Public criticism and campaigning has led to the Prime Minister, Gordon Brown announcing a delay to plans for the renewal of the controversial Trident nuclear weapons system.
The next stage of decision-making in the process had been planned for September, when Parliament is in recess and would be unable to scrutinise the plans. Brown has now postponed it until after a major international summit on nuclear arms set for May 2010.
The Campaign for Nuclear Disarmament (CND) said yesterday that they “warmly welcomed” the news.
The announcement marks a rapid U-turn on the part of the government, which indicated yesterday morning that the decision would go ahead in September. It was not until later in the day, following lobbying by a number of MPs, that Brown reversed this policy.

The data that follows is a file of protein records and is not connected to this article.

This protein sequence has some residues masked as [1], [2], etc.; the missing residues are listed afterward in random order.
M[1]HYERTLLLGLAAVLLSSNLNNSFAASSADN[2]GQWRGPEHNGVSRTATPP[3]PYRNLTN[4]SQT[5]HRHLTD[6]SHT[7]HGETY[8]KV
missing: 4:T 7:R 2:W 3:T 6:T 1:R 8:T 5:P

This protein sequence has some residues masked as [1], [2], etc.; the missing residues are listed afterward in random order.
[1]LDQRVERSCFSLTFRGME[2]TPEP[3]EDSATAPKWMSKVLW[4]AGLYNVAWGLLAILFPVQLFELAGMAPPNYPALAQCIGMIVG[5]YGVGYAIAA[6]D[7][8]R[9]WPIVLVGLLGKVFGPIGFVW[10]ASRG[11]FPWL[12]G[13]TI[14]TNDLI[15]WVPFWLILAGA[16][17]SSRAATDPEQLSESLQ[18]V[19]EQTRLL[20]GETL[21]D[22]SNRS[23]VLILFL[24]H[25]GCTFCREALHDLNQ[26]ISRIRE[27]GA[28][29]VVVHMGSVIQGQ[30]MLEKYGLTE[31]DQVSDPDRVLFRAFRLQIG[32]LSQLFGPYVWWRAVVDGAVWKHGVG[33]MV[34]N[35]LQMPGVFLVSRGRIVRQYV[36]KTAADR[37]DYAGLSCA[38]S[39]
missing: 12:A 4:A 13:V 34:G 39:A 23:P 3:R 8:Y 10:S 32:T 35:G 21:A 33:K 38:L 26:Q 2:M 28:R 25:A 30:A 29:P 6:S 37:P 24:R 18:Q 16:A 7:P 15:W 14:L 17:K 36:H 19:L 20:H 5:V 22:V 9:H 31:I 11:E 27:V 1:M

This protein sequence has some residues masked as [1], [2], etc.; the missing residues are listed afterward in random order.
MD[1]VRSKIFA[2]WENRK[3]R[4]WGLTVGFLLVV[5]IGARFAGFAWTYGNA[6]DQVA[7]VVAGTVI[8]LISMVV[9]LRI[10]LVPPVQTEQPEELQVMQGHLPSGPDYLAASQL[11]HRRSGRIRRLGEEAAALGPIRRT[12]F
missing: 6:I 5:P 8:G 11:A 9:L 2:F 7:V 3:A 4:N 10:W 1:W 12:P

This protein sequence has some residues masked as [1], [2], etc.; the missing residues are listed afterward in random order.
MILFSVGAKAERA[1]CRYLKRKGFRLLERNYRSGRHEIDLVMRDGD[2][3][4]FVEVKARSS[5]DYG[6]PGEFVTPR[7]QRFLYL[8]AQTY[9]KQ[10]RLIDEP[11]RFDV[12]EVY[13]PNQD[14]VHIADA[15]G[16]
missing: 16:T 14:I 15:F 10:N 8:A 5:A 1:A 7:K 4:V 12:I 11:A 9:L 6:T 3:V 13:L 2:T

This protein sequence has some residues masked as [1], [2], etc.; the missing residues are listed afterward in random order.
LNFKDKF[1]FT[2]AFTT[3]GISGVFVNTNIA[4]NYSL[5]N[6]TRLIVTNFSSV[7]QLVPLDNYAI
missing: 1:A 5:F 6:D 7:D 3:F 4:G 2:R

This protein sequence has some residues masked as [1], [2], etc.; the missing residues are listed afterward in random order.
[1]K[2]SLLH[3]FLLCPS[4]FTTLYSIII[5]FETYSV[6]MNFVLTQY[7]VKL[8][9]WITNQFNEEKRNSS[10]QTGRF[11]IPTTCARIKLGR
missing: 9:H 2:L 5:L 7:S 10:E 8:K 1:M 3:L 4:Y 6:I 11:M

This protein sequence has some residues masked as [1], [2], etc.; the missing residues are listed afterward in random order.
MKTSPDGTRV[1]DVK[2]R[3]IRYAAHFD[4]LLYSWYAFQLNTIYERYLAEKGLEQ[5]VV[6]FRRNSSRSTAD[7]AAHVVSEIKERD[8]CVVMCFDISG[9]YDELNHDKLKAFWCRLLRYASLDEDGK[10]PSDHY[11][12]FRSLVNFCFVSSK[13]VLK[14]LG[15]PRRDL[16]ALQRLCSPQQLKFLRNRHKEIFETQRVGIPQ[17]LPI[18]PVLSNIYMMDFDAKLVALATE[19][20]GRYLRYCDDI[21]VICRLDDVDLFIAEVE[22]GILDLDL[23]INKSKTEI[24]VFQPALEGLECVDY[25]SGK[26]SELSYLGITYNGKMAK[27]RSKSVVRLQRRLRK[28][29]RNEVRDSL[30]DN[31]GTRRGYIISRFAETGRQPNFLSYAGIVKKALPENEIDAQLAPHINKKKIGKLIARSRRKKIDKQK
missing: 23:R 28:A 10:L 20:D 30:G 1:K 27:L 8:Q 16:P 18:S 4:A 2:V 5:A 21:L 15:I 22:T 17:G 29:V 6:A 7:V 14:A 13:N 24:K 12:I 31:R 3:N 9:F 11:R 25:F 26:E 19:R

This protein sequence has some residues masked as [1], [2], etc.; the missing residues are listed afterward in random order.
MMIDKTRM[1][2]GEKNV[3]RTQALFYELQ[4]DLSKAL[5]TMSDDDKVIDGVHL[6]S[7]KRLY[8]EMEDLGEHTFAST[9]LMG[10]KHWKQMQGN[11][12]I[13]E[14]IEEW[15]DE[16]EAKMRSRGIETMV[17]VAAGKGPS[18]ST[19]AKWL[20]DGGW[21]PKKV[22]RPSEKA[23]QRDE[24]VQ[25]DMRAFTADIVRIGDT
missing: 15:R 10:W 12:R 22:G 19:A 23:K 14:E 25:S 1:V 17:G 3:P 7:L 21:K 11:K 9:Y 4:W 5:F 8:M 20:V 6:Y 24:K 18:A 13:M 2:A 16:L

CND has long called for the decision to be made while Parliament is sitting, a view backed by the Foreign Affairs Select Committee and over 160 MPs of various parties.
Trident renewal is opposed by a number of churches, Christian NGOs, other faith groups, charities and trades unions.
Officials stated that the Prime Minister remained committed in principle to Trident renewal but that Trident could still form part of a disarmament deal at some point.
Government sources are reported to have said that US President Barrack Obama’s approach to the world had changed the balance of the debate, not least due to a recent disarmament deal with Russia. This point had been made repeatedly by CND.
“This delay is excellent news” said CND’s Kate Hudson last night. “We hope this is the first sign that the Government is really prepared to respond to the changed mood, not just from leaders like President Obama, but also from the British public”.
An ICM poll earlier this week revealed that the majority of British voters now want the UK to scrap its nuclear arsenal. This is thought to be the first time that this has been the case.
The Nuclear Non-Proliferation Treaty renewal conference will be held in Washington in May. It is expected to consider armament cuts from nuclear states in return for assurance that non-nuclear states will not seek to develop nuclear arms.